The ANC formulated a Bill of Rights long before even the United Nations. The 1923 and 1943 ANC Bill of Rights were ground-breaking documents.
The ANC Bill of Rights demonstrated the foresight of this organization that has always been driven by the quest for justice, human rights and a better life for all the people of South Africa.
Some of the rights enshrined in the Constitution of the Republic are not being respected and some of the citizens, especially the poor, suffer because of inability to fight for their rights in the courts of law.
One of these rights is access to the media and the protection of the rights and dignity of ordinary citizens who cannot afford to employ lawyers when their human rights have been violated by the media. It is for this reason that the ANC in its wisdom, calls for the exploration of the need for a media tribunal.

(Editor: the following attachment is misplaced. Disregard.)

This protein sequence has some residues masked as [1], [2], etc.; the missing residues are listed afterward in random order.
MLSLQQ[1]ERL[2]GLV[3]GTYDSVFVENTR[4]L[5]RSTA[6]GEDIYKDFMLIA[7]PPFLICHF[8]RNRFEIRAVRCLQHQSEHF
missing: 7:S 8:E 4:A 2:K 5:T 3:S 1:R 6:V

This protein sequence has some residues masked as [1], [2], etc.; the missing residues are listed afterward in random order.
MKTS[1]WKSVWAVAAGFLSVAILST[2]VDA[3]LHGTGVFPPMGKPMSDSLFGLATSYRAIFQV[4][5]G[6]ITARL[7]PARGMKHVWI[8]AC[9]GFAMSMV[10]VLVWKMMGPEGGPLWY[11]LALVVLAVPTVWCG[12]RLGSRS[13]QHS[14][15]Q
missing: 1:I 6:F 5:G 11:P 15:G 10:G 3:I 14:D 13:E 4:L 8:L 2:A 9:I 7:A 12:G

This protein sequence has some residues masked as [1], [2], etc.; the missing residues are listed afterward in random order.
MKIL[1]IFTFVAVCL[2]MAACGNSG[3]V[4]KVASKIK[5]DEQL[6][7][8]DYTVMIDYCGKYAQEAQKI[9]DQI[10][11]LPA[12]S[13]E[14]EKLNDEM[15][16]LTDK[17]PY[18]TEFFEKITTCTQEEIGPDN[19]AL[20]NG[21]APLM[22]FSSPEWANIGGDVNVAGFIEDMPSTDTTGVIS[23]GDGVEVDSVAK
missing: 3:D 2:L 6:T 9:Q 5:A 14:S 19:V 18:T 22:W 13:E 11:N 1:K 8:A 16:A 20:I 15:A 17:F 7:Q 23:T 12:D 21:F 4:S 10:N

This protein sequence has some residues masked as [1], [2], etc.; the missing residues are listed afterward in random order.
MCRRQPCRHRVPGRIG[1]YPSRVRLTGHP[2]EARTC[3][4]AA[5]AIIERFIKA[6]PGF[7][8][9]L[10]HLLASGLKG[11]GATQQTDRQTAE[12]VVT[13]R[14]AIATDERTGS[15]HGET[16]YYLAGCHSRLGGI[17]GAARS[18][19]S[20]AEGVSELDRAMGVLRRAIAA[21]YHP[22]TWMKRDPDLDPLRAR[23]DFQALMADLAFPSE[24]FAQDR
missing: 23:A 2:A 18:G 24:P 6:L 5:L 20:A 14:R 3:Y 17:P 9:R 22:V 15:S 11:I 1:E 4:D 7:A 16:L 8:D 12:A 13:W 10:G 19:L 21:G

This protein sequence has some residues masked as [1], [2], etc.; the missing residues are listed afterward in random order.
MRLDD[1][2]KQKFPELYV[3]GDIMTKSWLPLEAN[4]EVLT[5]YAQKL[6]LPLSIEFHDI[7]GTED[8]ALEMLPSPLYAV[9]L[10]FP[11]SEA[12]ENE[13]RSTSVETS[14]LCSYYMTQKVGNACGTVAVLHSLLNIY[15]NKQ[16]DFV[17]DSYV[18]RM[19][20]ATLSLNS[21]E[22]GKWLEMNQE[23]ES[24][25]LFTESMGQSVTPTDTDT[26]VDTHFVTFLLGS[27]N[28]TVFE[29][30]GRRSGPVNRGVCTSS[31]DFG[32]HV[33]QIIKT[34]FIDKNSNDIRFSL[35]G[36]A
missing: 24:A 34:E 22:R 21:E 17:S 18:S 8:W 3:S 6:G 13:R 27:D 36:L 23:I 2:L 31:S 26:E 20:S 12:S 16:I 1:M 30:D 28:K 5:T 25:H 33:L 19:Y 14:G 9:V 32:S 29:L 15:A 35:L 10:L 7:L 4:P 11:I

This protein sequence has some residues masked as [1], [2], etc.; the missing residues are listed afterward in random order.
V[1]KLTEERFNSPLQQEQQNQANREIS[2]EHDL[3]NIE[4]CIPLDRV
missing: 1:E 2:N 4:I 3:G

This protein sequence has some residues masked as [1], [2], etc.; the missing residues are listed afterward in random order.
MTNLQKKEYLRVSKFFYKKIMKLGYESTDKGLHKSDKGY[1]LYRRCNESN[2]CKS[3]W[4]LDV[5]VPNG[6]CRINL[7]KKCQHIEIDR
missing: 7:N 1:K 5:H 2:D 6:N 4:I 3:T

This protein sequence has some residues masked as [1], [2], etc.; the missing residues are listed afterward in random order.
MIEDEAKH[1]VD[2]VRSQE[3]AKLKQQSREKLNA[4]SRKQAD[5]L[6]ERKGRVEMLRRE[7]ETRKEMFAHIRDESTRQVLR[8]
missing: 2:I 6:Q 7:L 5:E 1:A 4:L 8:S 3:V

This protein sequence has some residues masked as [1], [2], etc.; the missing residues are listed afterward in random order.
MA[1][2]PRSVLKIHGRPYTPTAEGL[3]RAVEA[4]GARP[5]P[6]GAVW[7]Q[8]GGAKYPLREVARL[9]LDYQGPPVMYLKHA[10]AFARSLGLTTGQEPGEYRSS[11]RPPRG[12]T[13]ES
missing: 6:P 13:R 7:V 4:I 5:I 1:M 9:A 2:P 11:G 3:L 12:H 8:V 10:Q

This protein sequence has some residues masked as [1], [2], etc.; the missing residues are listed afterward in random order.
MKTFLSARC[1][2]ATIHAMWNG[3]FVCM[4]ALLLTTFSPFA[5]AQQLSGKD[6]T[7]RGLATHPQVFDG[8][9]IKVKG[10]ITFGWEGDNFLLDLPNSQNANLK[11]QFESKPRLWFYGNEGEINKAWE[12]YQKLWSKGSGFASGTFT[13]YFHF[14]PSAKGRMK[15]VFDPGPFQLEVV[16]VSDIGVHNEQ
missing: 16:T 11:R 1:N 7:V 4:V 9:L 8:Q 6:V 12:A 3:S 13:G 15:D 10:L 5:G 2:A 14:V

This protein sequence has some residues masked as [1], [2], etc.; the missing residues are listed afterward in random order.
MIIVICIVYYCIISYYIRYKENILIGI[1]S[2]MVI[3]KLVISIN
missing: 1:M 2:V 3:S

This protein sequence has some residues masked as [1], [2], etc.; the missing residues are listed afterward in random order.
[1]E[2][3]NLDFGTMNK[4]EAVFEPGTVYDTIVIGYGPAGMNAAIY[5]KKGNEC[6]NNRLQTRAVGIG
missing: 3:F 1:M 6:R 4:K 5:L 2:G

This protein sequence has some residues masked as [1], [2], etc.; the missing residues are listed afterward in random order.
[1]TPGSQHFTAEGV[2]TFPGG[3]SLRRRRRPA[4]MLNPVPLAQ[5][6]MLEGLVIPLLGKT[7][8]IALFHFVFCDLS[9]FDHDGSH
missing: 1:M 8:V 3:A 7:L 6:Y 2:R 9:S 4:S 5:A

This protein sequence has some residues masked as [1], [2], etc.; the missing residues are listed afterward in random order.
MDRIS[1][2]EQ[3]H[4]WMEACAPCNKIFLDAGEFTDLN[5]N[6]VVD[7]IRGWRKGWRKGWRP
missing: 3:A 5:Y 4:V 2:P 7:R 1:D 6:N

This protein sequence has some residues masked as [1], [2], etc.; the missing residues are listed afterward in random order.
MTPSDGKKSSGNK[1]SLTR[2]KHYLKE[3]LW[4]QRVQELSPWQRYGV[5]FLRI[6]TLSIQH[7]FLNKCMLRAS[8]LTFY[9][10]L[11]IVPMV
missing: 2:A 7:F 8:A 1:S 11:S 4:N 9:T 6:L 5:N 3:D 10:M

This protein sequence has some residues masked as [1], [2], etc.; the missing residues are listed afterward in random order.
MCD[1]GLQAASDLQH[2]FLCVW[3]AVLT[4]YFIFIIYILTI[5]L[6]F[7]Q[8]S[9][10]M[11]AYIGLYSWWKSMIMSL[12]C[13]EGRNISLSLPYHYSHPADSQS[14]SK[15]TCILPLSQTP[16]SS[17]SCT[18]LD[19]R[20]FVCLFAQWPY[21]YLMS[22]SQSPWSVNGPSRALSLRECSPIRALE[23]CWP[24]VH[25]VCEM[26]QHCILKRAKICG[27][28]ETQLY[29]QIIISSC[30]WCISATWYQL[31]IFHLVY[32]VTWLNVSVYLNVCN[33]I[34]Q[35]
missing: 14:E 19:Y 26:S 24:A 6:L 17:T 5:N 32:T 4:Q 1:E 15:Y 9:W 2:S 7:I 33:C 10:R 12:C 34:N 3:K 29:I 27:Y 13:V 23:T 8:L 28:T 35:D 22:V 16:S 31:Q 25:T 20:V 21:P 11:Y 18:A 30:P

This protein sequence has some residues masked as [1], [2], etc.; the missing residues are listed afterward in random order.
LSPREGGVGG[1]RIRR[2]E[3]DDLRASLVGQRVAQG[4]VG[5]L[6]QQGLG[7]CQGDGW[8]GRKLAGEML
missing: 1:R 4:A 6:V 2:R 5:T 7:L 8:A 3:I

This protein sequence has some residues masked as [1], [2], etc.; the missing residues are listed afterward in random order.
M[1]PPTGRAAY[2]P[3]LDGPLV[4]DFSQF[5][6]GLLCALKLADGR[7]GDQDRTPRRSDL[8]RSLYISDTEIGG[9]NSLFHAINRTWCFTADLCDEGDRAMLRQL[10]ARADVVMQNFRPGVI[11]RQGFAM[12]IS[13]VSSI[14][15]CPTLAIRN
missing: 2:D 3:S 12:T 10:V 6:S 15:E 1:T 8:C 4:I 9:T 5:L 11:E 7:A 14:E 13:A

The National General Council meeting in Durban, acting on the directive of the 52nd national conference in Polokwane, took us a step further in this regard.
The organization will continue processing the resolutions of both Polokwane and Durban in this regard. We have indicated that the process will be undertaken through parliament and that all affected stakeholders, including the media industry, will have a role to play.
We resent the lectures that we are given currently, that the ANC is hell-bent on violating freedom of the media.
Some people even compare the ANC government to the apartheid government which is offensive and extremely ridiculous. The ANC fought for media freedom and will always protect it and promote it. Any society without a free media is a dangerous society as it allows an opportunity for the violation of human rights and other social ills. We know this from the apartheid days, which is why we fought for media freedom.
At the same time, we need to define media freedom properly in our context. It should mean a media that is free from commercial or political interests, whose sole motive is the good of the country.
It is also freedom of the media for every citizen, not just media workers and practitioners, which is why issues of diversity of ownership and staffing are important, as well as access to the media for the poor and marginalized.